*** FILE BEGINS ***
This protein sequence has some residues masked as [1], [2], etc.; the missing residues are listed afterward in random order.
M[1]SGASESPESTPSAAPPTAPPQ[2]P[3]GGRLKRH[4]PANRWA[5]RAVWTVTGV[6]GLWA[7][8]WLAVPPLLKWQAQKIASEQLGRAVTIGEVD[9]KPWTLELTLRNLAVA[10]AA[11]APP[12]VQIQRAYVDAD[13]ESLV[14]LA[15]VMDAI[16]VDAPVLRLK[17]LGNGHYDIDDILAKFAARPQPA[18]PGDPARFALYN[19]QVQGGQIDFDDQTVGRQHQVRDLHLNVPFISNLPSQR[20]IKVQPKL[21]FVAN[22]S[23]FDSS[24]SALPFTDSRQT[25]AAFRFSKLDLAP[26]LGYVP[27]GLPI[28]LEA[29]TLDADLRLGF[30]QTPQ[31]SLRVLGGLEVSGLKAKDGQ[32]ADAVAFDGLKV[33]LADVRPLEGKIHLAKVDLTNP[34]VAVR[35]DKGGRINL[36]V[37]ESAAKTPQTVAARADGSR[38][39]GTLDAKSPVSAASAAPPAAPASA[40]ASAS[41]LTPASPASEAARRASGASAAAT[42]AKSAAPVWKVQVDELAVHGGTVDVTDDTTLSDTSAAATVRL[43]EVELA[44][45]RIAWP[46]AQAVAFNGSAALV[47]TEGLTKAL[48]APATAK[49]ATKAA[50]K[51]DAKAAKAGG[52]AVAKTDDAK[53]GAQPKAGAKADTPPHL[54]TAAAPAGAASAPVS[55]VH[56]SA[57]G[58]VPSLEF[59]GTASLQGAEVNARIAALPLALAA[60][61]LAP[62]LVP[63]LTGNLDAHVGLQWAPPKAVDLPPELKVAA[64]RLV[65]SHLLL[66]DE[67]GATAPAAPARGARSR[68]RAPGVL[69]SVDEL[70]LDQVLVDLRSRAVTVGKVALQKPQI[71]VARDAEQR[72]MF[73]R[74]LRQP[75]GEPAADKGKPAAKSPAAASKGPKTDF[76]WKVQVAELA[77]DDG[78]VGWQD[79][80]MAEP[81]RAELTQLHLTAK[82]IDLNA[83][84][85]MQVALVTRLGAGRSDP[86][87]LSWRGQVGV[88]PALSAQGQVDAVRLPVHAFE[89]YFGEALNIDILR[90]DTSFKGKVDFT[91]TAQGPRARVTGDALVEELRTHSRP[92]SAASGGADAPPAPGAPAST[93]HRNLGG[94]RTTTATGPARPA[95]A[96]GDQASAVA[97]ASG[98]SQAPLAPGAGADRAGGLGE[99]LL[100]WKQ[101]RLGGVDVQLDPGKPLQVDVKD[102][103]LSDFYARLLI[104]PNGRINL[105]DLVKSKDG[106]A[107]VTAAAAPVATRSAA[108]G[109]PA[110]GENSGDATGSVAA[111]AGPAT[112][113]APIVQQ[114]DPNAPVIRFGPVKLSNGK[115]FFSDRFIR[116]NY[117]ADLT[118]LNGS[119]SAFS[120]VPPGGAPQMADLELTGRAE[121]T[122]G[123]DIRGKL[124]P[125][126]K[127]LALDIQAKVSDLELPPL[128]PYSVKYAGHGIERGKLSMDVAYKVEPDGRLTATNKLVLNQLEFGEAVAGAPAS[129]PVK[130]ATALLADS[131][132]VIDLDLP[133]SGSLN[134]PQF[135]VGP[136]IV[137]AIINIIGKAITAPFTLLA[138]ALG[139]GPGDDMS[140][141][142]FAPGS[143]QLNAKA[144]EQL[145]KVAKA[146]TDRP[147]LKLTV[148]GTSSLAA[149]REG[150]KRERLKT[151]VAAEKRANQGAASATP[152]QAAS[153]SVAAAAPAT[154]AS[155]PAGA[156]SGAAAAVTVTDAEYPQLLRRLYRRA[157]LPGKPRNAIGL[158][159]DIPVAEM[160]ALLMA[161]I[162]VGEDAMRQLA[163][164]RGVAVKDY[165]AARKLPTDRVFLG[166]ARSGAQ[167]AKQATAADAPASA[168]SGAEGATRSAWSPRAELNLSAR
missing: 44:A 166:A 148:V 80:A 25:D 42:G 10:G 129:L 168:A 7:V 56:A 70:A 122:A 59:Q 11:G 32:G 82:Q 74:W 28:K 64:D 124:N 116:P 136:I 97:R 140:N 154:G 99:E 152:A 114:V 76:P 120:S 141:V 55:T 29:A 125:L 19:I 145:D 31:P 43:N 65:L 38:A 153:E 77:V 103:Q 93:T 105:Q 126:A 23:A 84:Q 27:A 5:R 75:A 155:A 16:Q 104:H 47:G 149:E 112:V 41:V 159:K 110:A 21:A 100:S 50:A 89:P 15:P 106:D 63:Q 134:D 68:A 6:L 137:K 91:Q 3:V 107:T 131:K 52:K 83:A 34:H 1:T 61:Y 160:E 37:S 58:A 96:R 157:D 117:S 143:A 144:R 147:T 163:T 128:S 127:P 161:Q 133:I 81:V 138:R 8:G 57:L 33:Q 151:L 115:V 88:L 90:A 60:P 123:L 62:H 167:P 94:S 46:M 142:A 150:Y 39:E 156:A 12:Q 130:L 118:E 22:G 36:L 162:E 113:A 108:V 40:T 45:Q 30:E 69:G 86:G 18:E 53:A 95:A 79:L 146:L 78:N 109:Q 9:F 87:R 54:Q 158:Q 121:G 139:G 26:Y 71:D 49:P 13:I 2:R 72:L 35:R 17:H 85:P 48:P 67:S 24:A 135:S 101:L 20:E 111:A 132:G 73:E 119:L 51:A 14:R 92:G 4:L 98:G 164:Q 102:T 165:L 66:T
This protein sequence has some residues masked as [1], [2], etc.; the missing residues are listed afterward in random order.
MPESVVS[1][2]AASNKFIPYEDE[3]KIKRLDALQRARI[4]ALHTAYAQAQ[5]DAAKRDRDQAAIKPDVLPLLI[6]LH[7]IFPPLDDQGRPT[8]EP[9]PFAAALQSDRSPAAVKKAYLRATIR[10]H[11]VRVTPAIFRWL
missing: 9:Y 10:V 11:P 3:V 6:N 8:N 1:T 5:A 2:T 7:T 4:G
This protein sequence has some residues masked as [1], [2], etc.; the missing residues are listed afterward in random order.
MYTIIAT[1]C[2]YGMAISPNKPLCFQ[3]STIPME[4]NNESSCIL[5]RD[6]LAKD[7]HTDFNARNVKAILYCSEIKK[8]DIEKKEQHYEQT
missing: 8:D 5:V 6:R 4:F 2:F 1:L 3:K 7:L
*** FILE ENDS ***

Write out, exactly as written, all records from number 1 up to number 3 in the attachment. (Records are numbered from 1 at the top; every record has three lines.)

This protein sequence has some residues masked as [1], [2], etc.; the missing residues are listed afterward in random order.
M[1]SGASESPESTPSAAPPTAPPQ[2]P[3]GGRLKRH[4]PANRWA[5]RAVWTVTGV[6]GLWA[7][8]WLAVPPLLKWQAQKIASEQLGRAVTIGEVD[9]KPWTLELTLRNLAVA[10]AA[11]APP[12]VQIQRAYVDAD[13]ESLV[14]LA[15]VMDAI[16]VDAPVLRLK[17]LGNGHYDIDDILAKFAARPQPA[18]PGDPARFALYN[19]QVQGGQIDFDDQTVGRQHQVRDLHLNVPFISNLPSQR[20]IKVQPKL[21]FVAN[22]S[23]FDSS[24]SALPFTDSRQT[25]AAFRFSKLDLAP[26]LGYVP[27]GLPI[28]LEA[29]TLDADLRLGF[30]QTPQ[31]SLRVLGGLEVSGLKAKDGQ[32]ADAVAFDGLKV[33]LADVRPLEGKIHLAKVDLTNP[34]VAVR[35]DKGGRINL[36]V[37]ESAAKTPQTVAARADGSR[38][39]GTLDAKSPVSAASAAPPAAPASA[40]ASAS[41]LTPASPASEAARRASGASAAAT[42]AKSAAPVWKVQVDELAVHGGTVDVTDDTTLSDTSAAATVRL[43]EVELA[44][45]RIAWP[46]AQAVAFNGSAALV[47]TEGLTKAL[48]APATAK[49]ATKAA[50]K[51]DAKAAKAGG[52]AVAKTDDAK[53]GAQPKAGAKADTPPHL[54]TAAAPAGAASAPVS[55]VH[56]SA[57]G[58]VPSLEF[59]GTASLQGAEVNARIAALPLALAA[60][61]LAP[62]LVP[63]LTGNLDAHVGLQWAPPKAVDLPPELKVAA[64]RLV[65]SHLLL[66]DE[67]GATAPAAPARGARSR[68]RAPGVL[69]SVDEL[70]LDQVLVDLRSRAVTVGKVALQKPQI[71]VARDAEQR[72]MF[73]R[74]LRQP[75]GEPAADKGKPAAKSPAAASKGPKTDF[76]WKVQVAELA[77]DDG[78]VGWQD[79][80]MAEP[81]RAELTQLHLTAK[82]IDLNA[83][84][85]MQVALVTRLGAGRSDP[86][87]LSWRGQVGV[88]PALSAQGQVDAVRLPVHAFE[89]YFGEALNIDILR[90]DTSFKGKVDFT[91]TAQGPRARVTGDALVEELRTHSRP[92]SAASGGADAPPAPGAPAST[93]HRNLGG[94]RTTTATGPARPA[95]A[96]GDQASAVA[97]ASG[98]SQAPLAPGAGADRAGGLGE[99]LL[100]WKQ[101]RLGGVDVQLDPGKPLQVDVKD[102][103]LSDFYARLLI[104]PNGRINL[105]DLVKSKDG[106]A[107]VTAAAAPVATRSAA[108]G[109]PA[110]GENSGDATGSVAA[111]AGPAT[112][113]APIVQQ[114]DPNAPVIRFGPVKLSNGK[115]FFSDRFIR[116]NY[117]ADLT[118]LNGS[119]SAFS[120]VPPGGAPQMADLELTGRAE[121]T[122]G[123]DIRGKL[124]P[125][126]K[127]LALDIQAKVSDLELPPL[128]PYSVKYAGHGIERGKLSMDVAYKVEPDGRLTATNKLVLNQLEFGEAVAGAPAS[129]PVK[130]ATALLADS[131][132]VIDLDLP[133]SGSLN[134]PQF[135]VGP[136]IV[137]AIINIIGKAITAPFTLLA[138]ALG[139]GPGDDMS[140][141][142]FAPGS[143]QLNAKA[144]EQL[145]KVAKA[146]TDRP[147]LKLTV[148]GTSSLAA[149]REG[150]KRERLKT[151]VAAEKRANQGAASATP[152]QAAS[153]SVAAAAPAT[154]AS[155]PAGA[156]SGAAAAVTVTDAEYPQLLRRLYRRA[157]LPGKPRNAIGL[158][159]DIPVAEM[160]ALLMA[161]I[162]VGEDAMRQLA[163][164]RGVAVKDY[165]AARKLPTDRVFLG[166]ARSGAQ[167]AKQATAADAPASA[168]SGAEGATRSAWSPRAELNLSAR
missing: 44:A 166:A 148:V 80:A 25:D 42:G 10:G 129:L 168:A 7:V 56:A 70:A 122:A 59:Q 11:G 32:G 82:Q 74:W 28:K 64:D 124:N 116:P 136:I 97:R 140:N 154:G 99:E 152:A 114:V 76:P 120:S 141:V 55:T 29:A 125:L 19:I 145:D 31:P 43:N 65:L 38:A 153:E 77:V 103:Q 93:T 105:Q 126:A 23:A 84:Q 27:A 5:R 75:A 155:A 16:Q 104:H 47:G 149:E 112:V 41:V 159:K 110:A 21:A 100:S 50:A 89:P 15:P 106:D 63:Q 134:D 68:A 6:L 137:K 91:Q 3:V 107:T 131:K 52:K 83:A 34:H 1:T 61:Y 160:E 37:S 58:A 96:R 157:D 117:S 143:A 144:R 147:T 163:T 128:S 127:P 161:Q 133:I 81:V 138:R 8:G 57:L 33:Q 151:L 115:V 88:L 90:A 60:P 123:L 62:H 167:P 94:S 46:M 142:A 150:Y 39:E 156:A 12:Q 130:L 118:E 22:G 36:L 162:E 113:A 108:V 40:T 45:Q 30:E 69:G 86:G 18:E 53:A 95:A 79:L 146:L 78:N 109:Q 9:F 87:R 54:Q 158:Q 121:G 139:G 26:Y 71:D 49:P 13:I 2:R 72:L 35:R 17:H 85:P 48:P 67:S 24:A 135:S 101:L 20:E 111:A 132:G 73:E 119:L 51:A 14:R 92:G 4:L 98:G 164:Q 102:T 165:L 66:T
This protein sequence has some residues masked as [1], [2], etc.; the missing residues are listed afterward in random order.
MPESVVS[1][2]AASNKFIPYEDE[3]KIKRLDALQRARI[4]ALHTAYAQAQ[5]DAAKRDRDQAAIKPDVLPLLI[6]LH[7]IFPPLDDQGRPT[8]EP[9]PFAAALQSDRSPAAVKKAYLRATIR[10]H[11]VRVTPAIFRWL
missing: 9:Y 10:V 11:P 3:V 6:N 8:N 1:T 5:A 2:T 7:T 4:G
This protein sequence has some residues masked as [1], [2], etc.; the missing residues are listed afterward in random order.
MYTIIAT[1]C[2]YGMAISPNKPLCFQ[3]STIPME[4]NNESSCIL[5]RD[6]LAKD[7]HTDFNARNVKAILYCSEIKK[8]DIEKKEQHYEQT
missing: 8:D 5:V 6:R 4:F 2:F 1:L 3:K 7:L